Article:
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[whitespace] Ahoy, Froggy: Pirate Kermit, Free Radio Santa Cruz's mascot, wields a mean sword over mixing-board miscreants.


Radio Activists

The recent dust-up at Free Radio Santa Cruz over the pirate collective's dismissal of the foul-mouthed DJ known as Merlin has overshadowed more pressing business matters.

The Federal Communications Commission has scheduled a vote for Jan. 20 on several proposals that would allow the licensing of low-power FM signals, such as the burning 40 watts put out by 96.3 FM. But the National Association of Broadcasters has been fighting the rule changes for years, and it has a lot of powerful friends.

One proposal allows the licensing of stations of up to 100 watts, but excludes stations like Free Radio Santa Cruz from applying for their own signals.

"We've proven this can work; we've risked our asses to bring the issue to their attention," says collective member V-Man. "But we're considered 'pirates' because we've never complied with the FCC." As a friendly reminder of this, an FCC goon showed up at the station's secret location Jan. 14 and served it with a "Notice of Unlicensed Radio Operation."

V-Man acknowledges that there are no easy solutions for how to parcel out signals. One would involve a bidding procedure, but that could price out the very people--low-budget broadcasters--for whom the low-power rules are being designed. V-Man admits that no one has any good ideas for a fair allocation system.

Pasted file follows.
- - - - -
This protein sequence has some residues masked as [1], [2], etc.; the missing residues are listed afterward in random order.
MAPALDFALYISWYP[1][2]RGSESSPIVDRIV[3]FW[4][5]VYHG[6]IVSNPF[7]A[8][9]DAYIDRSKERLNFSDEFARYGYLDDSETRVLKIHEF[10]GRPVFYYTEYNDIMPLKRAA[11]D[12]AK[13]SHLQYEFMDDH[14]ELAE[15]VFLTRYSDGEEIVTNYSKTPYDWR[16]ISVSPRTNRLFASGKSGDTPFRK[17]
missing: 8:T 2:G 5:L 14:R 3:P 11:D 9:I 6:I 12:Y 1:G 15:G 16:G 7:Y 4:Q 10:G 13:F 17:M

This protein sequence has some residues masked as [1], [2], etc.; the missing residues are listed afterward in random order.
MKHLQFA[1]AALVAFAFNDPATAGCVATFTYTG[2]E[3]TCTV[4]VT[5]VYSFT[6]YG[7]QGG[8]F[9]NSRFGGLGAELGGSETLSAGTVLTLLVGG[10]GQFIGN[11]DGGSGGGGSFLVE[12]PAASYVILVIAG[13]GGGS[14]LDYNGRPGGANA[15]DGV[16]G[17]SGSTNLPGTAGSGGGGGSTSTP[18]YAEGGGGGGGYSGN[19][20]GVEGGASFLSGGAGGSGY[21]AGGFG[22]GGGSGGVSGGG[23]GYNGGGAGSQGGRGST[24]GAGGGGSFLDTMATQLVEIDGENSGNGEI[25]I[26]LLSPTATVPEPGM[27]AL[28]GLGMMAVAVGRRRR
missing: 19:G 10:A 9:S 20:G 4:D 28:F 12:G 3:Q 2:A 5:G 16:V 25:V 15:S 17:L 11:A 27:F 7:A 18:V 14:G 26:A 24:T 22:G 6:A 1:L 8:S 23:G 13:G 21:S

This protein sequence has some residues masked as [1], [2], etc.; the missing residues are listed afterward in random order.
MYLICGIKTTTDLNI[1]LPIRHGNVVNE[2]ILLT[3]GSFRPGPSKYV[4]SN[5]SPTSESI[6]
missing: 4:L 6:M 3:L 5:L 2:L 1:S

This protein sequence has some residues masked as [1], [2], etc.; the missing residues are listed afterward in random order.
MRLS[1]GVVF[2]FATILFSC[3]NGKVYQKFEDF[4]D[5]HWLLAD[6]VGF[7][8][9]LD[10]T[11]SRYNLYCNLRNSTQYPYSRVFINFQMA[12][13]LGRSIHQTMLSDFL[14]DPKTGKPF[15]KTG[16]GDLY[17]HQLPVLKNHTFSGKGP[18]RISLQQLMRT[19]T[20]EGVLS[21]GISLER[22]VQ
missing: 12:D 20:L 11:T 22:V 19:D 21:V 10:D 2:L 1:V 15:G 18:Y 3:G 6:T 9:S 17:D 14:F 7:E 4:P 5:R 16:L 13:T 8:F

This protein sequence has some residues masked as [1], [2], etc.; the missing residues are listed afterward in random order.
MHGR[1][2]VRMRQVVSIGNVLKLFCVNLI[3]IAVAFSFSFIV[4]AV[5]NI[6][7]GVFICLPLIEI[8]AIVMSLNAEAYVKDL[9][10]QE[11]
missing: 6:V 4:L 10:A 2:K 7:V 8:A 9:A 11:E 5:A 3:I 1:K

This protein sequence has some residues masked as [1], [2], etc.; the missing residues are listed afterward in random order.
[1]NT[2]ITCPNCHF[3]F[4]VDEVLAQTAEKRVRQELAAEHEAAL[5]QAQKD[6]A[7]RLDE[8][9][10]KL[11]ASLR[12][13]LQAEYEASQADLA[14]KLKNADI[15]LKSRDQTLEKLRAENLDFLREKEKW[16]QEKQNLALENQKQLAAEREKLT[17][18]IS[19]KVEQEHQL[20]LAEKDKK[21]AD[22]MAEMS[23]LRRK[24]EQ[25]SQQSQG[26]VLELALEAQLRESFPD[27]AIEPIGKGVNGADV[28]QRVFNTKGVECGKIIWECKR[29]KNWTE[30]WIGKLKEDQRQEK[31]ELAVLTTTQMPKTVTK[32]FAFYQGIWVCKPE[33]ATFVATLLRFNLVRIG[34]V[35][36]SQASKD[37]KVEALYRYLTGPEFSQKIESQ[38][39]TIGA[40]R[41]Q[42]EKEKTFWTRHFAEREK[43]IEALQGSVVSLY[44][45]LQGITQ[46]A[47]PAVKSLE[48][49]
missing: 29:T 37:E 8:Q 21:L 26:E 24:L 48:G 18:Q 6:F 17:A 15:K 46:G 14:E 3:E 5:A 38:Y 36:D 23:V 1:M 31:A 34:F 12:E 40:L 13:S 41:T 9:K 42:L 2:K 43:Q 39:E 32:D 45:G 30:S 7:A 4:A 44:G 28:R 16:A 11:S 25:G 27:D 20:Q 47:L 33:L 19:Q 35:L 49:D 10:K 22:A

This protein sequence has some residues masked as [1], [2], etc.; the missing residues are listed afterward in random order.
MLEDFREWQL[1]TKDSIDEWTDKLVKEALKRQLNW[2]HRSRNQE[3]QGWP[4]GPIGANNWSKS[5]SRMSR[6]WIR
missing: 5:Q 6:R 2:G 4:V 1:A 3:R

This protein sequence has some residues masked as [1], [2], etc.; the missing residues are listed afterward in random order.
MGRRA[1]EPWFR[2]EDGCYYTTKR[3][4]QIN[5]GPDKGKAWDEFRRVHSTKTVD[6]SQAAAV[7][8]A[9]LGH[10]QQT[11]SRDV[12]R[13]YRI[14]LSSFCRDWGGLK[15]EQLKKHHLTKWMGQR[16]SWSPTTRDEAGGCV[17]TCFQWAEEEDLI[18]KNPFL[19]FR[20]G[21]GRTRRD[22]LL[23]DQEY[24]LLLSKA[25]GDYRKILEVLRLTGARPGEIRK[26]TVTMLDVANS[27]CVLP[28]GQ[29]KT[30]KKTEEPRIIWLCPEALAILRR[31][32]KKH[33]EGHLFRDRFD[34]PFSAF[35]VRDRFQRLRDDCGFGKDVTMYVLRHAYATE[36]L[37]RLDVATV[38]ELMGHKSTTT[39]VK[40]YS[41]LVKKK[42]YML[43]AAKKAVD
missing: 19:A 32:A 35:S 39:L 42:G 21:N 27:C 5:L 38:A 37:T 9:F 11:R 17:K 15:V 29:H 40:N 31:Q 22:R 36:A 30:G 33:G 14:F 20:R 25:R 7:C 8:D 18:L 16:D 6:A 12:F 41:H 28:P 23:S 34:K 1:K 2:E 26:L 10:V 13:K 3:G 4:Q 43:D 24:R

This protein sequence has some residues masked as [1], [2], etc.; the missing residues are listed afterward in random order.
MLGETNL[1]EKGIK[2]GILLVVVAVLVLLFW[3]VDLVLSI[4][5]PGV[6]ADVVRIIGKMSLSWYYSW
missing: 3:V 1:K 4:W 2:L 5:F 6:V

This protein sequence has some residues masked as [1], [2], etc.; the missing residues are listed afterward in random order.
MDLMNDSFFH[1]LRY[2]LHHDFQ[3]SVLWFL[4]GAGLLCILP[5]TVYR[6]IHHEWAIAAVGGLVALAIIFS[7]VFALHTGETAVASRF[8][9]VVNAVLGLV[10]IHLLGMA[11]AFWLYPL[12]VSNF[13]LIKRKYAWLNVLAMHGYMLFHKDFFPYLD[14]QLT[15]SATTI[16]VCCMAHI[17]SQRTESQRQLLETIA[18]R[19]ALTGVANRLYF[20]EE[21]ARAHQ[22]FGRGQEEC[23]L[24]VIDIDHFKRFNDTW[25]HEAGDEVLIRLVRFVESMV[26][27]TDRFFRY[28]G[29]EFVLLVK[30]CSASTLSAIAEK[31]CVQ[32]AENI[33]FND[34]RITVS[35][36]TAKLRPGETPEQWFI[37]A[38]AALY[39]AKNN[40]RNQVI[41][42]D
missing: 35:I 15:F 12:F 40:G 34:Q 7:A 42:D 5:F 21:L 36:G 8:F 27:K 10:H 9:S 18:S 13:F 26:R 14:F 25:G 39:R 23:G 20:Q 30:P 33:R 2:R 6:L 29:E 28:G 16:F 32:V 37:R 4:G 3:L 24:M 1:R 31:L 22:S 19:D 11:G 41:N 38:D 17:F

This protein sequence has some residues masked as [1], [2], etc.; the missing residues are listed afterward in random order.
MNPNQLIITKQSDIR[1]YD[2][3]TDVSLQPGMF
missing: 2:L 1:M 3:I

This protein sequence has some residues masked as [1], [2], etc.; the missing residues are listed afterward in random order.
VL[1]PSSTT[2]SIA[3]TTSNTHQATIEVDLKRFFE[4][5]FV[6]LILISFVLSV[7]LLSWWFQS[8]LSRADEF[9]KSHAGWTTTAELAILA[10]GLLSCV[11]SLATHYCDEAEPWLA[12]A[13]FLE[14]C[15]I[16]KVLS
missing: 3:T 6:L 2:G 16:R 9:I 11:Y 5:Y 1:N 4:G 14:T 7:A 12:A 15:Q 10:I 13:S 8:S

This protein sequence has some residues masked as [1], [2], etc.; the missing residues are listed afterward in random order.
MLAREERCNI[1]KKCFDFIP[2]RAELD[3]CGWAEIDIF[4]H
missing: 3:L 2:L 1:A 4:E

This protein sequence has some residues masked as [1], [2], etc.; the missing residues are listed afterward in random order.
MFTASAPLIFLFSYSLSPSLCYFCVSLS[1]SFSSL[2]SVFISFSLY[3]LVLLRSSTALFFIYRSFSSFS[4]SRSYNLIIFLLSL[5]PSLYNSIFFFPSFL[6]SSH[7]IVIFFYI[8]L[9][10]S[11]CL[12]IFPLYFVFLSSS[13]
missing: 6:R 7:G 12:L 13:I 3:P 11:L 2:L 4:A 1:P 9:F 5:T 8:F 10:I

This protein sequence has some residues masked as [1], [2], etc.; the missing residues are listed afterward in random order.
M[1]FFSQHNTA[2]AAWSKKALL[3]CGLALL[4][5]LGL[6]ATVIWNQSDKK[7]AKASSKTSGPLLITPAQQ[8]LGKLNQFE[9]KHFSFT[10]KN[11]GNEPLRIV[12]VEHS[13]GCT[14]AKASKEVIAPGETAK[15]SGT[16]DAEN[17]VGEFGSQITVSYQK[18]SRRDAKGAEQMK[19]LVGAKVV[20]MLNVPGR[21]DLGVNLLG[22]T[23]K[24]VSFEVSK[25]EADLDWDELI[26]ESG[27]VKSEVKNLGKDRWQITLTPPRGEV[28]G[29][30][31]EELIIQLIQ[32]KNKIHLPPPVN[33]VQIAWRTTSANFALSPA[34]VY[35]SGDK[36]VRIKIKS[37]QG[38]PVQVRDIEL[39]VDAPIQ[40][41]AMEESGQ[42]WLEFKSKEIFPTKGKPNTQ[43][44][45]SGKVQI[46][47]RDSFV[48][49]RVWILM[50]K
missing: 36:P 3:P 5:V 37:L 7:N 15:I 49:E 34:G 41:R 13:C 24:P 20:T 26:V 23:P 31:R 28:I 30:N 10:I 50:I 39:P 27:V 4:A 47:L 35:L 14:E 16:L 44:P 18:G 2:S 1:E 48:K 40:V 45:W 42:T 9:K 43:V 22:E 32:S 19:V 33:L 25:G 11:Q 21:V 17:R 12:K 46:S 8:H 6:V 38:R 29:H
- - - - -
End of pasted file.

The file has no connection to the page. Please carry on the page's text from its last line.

Radio Free Santa Cruz is pressing ahead with plans for a fundraiser Mar. 3 at the Vets Hall to mark the station's fifth anniversary. Meanwhile, the audio and video tapes--now making the rounds--of the Jan. 4 show that got Merlin booted are not flattering to the dumped DJ. Station members, making a distinction between free speech and intelligent speech, canned Merlin after a rant-fest that made even jaded Nüzzites blush.

Pro-Teen Power

Don't expect to see any grrrl-power plays in this group. Caroline Reich of ETR Associates (Education Training and Research) says she is tired of negative teen stereotypes. So in planning this spring's Creating Cycles of Respect workshops for Teen Women's Day, Reich, with co-coordinator Shaunessy Jones and a group of teens, selected a spirited theme: Unity Through Action.

"We wanted to come up with something expressing that we can work across our differences," Reich says. "We wanted a place where we can unify and act instead of competing, and celebrate our diversity."

The March 10 event, founded by Frieda Krueger eight years ago, and co-sponsored by the Commission for the Prevention of Violence Against Women and the Santa Cruz City School District, is open to all teen women. Reich says she expects more than 300 participants to attend the Civic Auditorium event.

Unlike previous Creating Cycles of Respect workshops, this year's Teen Women's Day strives to be by, for and about teen women. Some events, such as the positive sexuality class, are teens-only--no adults allowed.

A team of teens selected the eight workshop topics, ranging from self-defense to body image and eating disorders, and will also act as volunteers throughout the day, registering the teens and directing participants to workshops and on-site teen counselors.